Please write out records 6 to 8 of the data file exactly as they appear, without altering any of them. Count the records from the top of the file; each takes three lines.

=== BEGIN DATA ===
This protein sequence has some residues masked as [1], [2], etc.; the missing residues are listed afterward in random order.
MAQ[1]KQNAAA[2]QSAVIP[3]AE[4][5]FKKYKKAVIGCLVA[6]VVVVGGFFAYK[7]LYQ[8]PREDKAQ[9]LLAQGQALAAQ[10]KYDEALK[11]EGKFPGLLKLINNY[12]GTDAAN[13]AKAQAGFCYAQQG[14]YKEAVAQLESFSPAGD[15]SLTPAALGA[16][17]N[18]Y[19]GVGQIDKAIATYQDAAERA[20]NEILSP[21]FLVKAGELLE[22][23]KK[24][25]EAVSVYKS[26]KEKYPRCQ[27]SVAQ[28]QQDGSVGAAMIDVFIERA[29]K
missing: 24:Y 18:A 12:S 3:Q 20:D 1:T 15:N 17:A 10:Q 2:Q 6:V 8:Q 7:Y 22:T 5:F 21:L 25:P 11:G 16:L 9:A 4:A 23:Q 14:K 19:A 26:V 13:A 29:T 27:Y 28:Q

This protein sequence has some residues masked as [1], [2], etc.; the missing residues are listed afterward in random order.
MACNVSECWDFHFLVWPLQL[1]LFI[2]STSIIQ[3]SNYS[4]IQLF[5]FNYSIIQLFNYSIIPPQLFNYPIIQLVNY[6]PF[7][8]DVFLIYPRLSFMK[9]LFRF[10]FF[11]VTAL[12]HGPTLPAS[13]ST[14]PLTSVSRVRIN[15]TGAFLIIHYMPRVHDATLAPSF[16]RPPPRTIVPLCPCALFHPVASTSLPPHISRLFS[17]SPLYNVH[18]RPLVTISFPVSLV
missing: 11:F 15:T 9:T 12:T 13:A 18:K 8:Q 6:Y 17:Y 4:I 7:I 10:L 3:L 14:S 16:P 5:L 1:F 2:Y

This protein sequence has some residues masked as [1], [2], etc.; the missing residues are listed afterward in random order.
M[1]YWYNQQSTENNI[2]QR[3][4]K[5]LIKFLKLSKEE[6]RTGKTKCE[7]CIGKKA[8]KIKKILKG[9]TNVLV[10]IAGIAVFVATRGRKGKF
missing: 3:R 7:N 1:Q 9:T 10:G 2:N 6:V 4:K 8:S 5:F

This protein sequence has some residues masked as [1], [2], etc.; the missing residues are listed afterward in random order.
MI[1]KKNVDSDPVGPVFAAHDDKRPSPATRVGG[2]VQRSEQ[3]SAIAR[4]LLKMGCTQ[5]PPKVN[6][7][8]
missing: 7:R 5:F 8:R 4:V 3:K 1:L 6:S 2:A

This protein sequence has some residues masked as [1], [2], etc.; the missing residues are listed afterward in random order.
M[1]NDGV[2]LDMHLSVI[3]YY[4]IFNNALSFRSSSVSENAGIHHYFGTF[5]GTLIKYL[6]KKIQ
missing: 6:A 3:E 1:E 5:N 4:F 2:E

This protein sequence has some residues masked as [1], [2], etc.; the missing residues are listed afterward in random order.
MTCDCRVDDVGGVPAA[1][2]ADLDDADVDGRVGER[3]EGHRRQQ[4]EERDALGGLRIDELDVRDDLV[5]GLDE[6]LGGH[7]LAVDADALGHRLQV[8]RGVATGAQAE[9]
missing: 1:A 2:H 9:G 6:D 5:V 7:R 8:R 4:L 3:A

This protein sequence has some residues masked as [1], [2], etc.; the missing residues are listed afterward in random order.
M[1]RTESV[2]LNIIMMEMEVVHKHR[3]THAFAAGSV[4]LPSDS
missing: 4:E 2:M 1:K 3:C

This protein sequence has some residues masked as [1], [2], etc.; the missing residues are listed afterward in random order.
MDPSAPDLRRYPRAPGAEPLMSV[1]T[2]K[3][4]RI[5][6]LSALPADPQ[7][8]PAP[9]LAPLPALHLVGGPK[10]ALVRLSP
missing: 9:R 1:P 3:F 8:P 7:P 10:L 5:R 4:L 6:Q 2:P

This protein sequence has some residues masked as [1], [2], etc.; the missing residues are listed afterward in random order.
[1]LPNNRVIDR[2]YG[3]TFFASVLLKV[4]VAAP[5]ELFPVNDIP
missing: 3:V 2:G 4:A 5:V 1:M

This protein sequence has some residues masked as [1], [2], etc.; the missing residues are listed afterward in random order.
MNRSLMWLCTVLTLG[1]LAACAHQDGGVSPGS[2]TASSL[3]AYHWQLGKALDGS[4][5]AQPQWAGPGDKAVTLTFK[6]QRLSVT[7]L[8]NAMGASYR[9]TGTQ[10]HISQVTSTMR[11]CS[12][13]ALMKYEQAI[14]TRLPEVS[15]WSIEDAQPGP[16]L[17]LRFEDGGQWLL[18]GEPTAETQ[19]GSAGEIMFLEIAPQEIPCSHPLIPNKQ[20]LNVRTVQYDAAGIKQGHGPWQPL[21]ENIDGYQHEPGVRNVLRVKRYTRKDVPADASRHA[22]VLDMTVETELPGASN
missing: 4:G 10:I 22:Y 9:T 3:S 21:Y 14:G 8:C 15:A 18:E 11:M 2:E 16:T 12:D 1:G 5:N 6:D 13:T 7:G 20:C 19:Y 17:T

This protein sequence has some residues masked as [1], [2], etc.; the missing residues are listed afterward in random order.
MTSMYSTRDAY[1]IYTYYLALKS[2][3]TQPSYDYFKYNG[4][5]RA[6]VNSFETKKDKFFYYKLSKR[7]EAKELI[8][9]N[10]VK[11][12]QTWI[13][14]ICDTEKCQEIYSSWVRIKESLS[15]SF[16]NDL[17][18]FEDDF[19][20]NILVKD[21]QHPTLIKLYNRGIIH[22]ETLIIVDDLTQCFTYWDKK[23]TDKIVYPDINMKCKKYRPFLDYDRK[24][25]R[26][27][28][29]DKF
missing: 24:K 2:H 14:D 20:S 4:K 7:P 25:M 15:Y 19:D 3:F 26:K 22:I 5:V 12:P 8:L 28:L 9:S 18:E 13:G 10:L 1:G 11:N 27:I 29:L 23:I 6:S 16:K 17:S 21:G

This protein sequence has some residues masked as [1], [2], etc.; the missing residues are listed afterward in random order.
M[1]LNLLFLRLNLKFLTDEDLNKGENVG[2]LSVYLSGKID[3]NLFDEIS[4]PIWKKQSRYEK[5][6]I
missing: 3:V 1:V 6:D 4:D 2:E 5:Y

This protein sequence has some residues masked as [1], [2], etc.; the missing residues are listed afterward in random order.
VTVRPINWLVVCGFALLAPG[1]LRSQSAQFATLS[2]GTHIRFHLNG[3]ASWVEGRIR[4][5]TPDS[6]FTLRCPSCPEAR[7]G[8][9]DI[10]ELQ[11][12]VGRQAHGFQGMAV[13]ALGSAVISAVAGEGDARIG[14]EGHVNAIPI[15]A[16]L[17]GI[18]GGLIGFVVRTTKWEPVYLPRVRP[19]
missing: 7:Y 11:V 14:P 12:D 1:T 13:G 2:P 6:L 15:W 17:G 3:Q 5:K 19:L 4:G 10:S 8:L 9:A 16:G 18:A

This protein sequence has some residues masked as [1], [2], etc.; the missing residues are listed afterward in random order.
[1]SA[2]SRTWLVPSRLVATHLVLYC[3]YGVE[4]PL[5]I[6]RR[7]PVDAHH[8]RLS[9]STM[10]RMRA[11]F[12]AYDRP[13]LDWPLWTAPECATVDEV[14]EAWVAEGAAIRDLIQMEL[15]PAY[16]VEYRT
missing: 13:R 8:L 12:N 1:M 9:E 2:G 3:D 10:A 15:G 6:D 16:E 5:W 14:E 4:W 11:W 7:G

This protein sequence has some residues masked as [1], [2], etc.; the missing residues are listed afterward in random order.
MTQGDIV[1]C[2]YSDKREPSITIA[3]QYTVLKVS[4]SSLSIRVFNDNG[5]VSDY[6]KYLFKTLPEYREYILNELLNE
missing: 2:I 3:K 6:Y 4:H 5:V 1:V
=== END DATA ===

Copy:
This protein sequence has some residues masked as [1], [2], etc.; the missing residues are listed afterward in random order.
MTCDCRVDDVGGVPAA[1][2]ADLDDADVDGRVGER[3]EGHRRQQ[4]EERDALGGLRIDELDVRDDLV[5]GLDE[6]LGGH[7]LAVDADALGHRLQV[8]RGVATGAQAE[9]
missing: 1:A 2:H 9:G 6:D 5:V 7:R 8:R 4:L 3:A

This protein sequence has some residues masked as [1], [2], etc.; the missing residues are listed afterward in random order.
M[1]RTESV[2]LNIIMMEMEVVHKHR[3]THAFAAGSV[4]LPSDS
missing: 4:E 2:M 1:K 3:C

This protein sequence has some residues masked as [1], [2], etc.; the missing residues are listed afterward in random order.
MDPSAPDLRRYPRAPGAEPLMSV[1]T[2]K[3][4]RI[5][6]LSALPADPQ[7][8]PAP[9]LAPLPALHLVGGPK[10]ALVRLSP
missing: 9:R 1:P 3:F 8:P 7:P 10:L 5:R 4:L 6:Q 2:P